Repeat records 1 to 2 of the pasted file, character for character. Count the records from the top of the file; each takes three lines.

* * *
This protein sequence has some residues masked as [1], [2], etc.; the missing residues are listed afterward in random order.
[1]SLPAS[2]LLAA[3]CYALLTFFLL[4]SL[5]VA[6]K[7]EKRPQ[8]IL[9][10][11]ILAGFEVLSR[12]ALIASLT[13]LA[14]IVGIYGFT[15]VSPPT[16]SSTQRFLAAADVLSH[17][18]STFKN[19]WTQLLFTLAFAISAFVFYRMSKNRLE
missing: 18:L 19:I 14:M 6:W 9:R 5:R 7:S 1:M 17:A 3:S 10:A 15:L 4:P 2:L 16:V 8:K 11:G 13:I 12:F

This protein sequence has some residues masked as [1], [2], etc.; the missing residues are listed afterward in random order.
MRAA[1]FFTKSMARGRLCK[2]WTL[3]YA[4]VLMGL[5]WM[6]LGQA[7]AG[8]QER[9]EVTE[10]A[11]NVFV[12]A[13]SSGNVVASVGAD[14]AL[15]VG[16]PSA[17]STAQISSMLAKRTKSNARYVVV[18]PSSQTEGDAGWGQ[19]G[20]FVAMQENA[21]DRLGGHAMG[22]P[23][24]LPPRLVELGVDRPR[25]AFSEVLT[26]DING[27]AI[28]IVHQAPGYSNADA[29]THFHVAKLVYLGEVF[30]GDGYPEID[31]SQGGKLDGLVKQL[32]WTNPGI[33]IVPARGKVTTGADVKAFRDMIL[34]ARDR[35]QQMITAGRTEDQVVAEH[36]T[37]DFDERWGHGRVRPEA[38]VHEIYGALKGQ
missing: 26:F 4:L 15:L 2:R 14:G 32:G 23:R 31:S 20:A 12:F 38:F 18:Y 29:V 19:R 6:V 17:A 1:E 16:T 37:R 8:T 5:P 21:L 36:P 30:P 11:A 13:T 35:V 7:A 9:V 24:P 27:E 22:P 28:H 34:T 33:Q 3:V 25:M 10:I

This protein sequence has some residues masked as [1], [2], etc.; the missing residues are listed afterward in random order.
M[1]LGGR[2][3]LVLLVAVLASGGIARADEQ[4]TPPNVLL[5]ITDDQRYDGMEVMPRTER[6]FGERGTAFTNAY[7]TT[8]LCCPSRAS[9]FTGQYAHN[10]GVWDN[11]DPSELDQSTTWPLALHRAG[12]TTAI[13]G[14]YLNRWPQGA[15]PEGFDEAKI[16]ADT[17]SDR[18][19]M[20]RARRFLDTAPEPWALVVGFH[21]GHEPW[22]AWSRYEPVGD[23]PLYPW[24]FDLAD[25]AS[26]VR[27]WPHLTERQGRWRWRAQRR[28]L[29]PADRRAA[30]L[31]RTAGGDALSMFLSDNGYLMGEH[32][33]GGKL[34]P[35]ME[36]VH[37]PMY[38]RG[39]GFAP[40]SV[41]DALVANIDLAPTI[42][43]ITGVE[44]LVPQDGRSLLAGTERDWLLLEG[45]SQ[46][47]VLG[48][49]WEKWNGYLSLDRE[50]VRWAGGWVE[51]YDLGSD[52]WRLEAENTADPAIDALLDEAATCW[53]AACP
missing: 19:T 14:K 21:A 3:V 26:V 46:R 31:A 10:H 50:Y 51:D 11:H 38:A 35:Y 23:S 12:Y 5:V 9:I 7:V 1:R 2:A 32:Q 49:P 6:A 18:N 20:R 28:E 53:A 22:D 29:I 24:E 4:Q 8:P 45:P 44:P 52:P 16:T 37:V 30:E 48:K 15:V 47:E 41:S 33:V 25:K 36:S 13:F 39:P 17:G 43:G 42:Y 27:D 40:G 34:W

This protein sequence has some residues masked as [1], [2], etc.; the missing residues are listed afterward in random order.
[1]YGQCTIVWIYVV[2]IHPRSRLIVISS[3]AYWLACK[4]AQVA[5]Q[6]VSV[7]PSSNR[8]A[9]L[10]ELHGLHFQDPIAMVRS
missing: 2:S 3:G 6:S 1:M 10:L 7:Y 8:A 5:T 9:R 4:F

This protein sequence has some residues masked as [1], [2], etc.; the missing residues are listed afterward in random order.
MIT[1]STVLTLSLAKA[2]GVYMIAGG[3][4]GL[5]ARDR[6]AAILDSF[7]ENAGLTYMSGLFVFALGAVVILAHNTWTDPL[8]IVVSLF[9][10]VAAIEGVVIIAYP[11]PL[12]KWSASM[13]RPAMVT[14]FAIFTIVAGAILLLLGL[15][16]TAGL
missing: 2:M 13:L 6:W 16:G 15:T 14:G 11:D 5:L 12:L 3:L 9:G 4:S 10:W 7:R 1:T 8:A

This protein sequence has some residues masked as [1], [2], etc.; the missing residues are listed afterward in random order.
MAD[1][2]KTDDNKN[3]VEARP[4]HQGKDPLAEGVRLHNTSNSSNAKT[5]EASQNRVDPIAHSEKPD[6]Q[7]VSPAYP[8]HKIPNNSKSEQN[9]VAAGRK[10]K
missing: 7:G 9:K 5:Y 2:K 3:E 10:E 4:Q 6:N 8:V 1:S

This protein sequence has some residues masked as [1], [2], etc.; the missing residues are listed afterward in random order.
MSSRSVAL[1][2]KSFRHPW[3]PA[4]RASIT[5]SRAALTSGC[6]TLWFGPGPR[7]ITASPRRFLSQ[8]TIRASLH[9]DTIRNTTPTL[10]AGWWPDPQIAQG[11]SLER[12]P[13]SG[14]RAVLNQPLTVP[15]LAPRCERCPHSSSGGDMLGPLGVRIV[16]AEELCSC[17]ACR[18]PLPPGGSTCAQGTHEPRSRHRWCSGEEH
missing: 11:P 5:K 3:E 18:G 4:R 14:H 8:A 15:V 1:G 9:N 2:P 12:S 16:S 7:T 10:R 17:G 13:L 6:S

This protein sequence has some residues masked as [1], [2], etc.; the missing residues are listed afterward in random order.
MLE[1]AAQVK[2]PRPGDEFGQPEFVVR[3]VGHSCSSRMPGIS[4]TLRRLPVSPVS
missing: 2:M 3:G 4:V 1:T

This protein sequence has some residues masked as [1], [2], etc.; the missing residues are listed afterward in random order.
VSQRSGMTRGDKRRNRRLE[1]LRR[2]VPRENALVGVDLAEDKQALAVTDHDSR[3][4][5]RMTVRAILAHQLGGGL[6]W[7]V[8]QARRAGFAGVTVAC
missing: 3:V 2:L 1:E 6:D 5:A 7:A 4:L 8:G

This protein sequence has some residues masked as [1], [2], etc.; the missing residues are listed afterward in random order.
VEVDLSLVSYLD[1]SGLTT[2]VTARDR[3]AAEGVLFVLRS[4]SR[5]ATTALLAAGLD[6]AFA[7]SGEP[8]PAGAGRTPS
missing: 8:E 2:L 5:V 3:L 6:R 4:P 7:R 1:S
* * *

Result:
This protein sequence has some residues masked as [1], [2], etc.; the missing residues are listed afterward in random order.
[1]SLPAS[2]LLAA[3]CYALLTFFLL[4]SL[5]VA[6]K[7]EKRPQ[8]IL[9][10][11]ILAGFEVLSR[12]ALIASLT[13]LA[14]IVGIYGFT[15]VSPPT[16]SSTQRFLAAADVLSH[17][18]STFKN[19]WTQLLFTLAFAISAFVFYRMSKNRLE
missing: 18:L 19:I 14:M 6:W 9:R 5:R 7:S 1:M 17:A 3:S 10:A 15:L 4:P 2:L 16:V 8:K 11:G 13:I 12:F

This protein sequence has some residues masked as [1], [2], etc.; the missing residues are listed afterward in random order.
MRAA[1]FFTKSMARGRLCK[2]WTL[3]YA[4]VLMGL[5]WM[6]LGQA[7]AG[8]QER[9]EVTE[10]A[11]NVFV[12]A[13]SSGNVVASVGAD[14]AL[15]VG[16]PSA[17]STAQISSMLAKRTKSNARYVVV[18]PSSQTEGDAGWGQ[19]G[20]FVAMQENA[21]DRLGGHAMG[22]P[23][24]LPPRLVELGVDRPR[25]AFSEVLT[26]DING[27]AI[28]IVHQAPGYSNADA[29]THFHVAKLVYLGEVF[30]GDGYPEID[31]SQGGKLDGLVKQL[32]WTNPGI[33]IVPARGKVTTGADVKAFRDMIL[34]ARDR[35]QQMITAGRTEDQVVAEH[36]T[37]DFDERWGHGRVRPEA[38]VHEIYGALKGQ
missing: 26:F 4:L 15:L 2:R 14:G 32:G 23:R 31:S 20:A 12:F 38:F 18:Y 29:V 19:R 6:V 17:A 1:E 16:T 37:R 8:T 5:P 21:L 36:P 30:P 11:A 13:T 35:V 7:A 9:V 24:P 27:E 22:P 28:H 34:T 33:Q 3:V 25:M 10:I